Spat on Bill Granting Tax Breaks to Gay Parents Puts Off Vote

Habayit Hayehudi, Yesh Atid accuse each other of zig-zagging over tax break for same-sex parents.

The Knesset vote on a bill granting same-sex parents the same tax exemptions as heterosexual parents was postponed Wednesday after the religiously oriented Habayit Hayehudi party reneged on its agreement to support the proposal.

On Tuesday Habayit Hayehudi said it would support the bill, sponsored by a group of parliamentarians headed by MK Adi Kol (Yesh Atid), after attempts to topple it with a compromise draft of its own. On Wednesday both parties accused each other of zig-zagging and reneging on previous agreements.

Deputy Finance Minister MK Miki Levy (Yesh Atid) was about to address the bill in the Knesset plenum Wednesday when coalition chairman MK Yariv Levin (Likud) said the vote was being postponed. The announcement raised anger and prompted arguments among MKs, including a stormy one between MKs Kol and Ayelet Shaked (Habayit Hayehudi).

Knesset Speaker Yuli Edelstein told MKs Kol and Shaked to leave the plenum when they wouldn’t stop arguing.

Habayit Hayehudi can veto any bills that alter the status quo in matters of religion and state. The right-wing party's MKs said on Wednesday that they refused to support the bill because Yesh Atid retracted on the understandings reached on Tuesday to change the bill’s wording.

On Tuesday Habayit Hayehudi agreed to have the original draft submitted to the Knesset for preliminary reading Wednesday, providing the wording would be changed later, before the next vote, on the basis of future understandings.

“MK Adi Kol agreed to granting same-sex couples tax benefits without recognizing them as such, and on that basis we agreed to remove our veto,” a source in Habayit Hayehudi said. “We saw in the media that Kol reneged on the understandings, so the vote didn’t take place. We have no problem with equal rights and benefits. We have a problem with coercing a change in the status quo.”

Yesh Atid denied changing its stance regarding the bill and accused Habayit Hayehudi with playing political tricks at the expense of the gay community. “Now the cat is out of the bag,” a party source said. “Habayit Hayehudi proved that when it comes to children’s rights, some children are worth less because their parents are gay.”

Yesh Atid said Habayit Hayehudi “keeps changing its mind about the bill according to press reports. It’s spreading false reports about agreements that never were. Yesh Atid insists the bill passes its preliminary reading in its present form and any discussion about coalition agreements can be held afterward.”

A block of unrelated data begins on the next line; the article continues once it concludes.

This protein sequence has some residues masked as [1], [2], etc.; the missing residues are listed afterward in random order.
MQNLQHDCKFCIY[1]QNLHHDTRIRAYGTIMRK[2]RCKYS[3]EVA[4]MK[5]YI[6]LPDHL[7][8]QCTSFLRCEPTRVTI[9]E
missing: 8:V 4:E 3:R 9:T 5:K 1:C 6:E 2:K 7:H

At present, half the tax credit points for married couples for a child up to the age of 18 are granted to the wife only. This means that homosexual couples are not eligible for the credit, which in 2013 amounted to up to NIS 2,616 a year per child.

Habayit Hayehudi’s first proposal stipulated that the half point granted until now to mothers be divided equally between the two parents, regardless of their gender.

“Until now the wife received half a credit point in order to encourage women to go out and work,” said a Habayit Hayehudi spokesperson after the proposal was submitted. “If the purpose is not to encourage women to work, but to grant a benefit as a parent, it should be divided equally between the two partners.”

Unlike Yesh Atid, Habayit Hayehudi insisted that the bill not refer explicitly to same-sex couples.

Under the coalition agreements, any coalition party can veto any bill relating to matters of religion and sate. But sources in Yesh Atid argue that civil unions aren’t a religious issue at all, but a civil issue.

Last month Habayit Hayehudi adamantly opposed bills that would grant state recognition to same-sex civil unions. A senior party official said “there’s no chance we’ll allow civil unions for gay couples and it doesn’t matter whether it’s a government-sponsored bill or a private member’s bill.”

Habayit Hayehudi fears that Yesh Atid’s proposal may be viewed by courts as de facto recognition of same-sex couples by the Knesset. Therefore, the party is insisting that the discriminatory tax law be rectified by a special amendment in the tax code, rather than through legislation.

The Ministerial Committee for Legislation, which approved the bill on Sunday, had rejected it last week. Following the rejection, Kok accused the ministers of being “homophobes” in a speech in the Knesset plenum and was supported by Opposition MKs.

Finance Minister Yair Lapid (Yesh Atid) and Justice Minister Tzipi Livni (Hatnua) appealed against the committee’s rejection and the bill was approved on Sunday.

Olivier Fitussi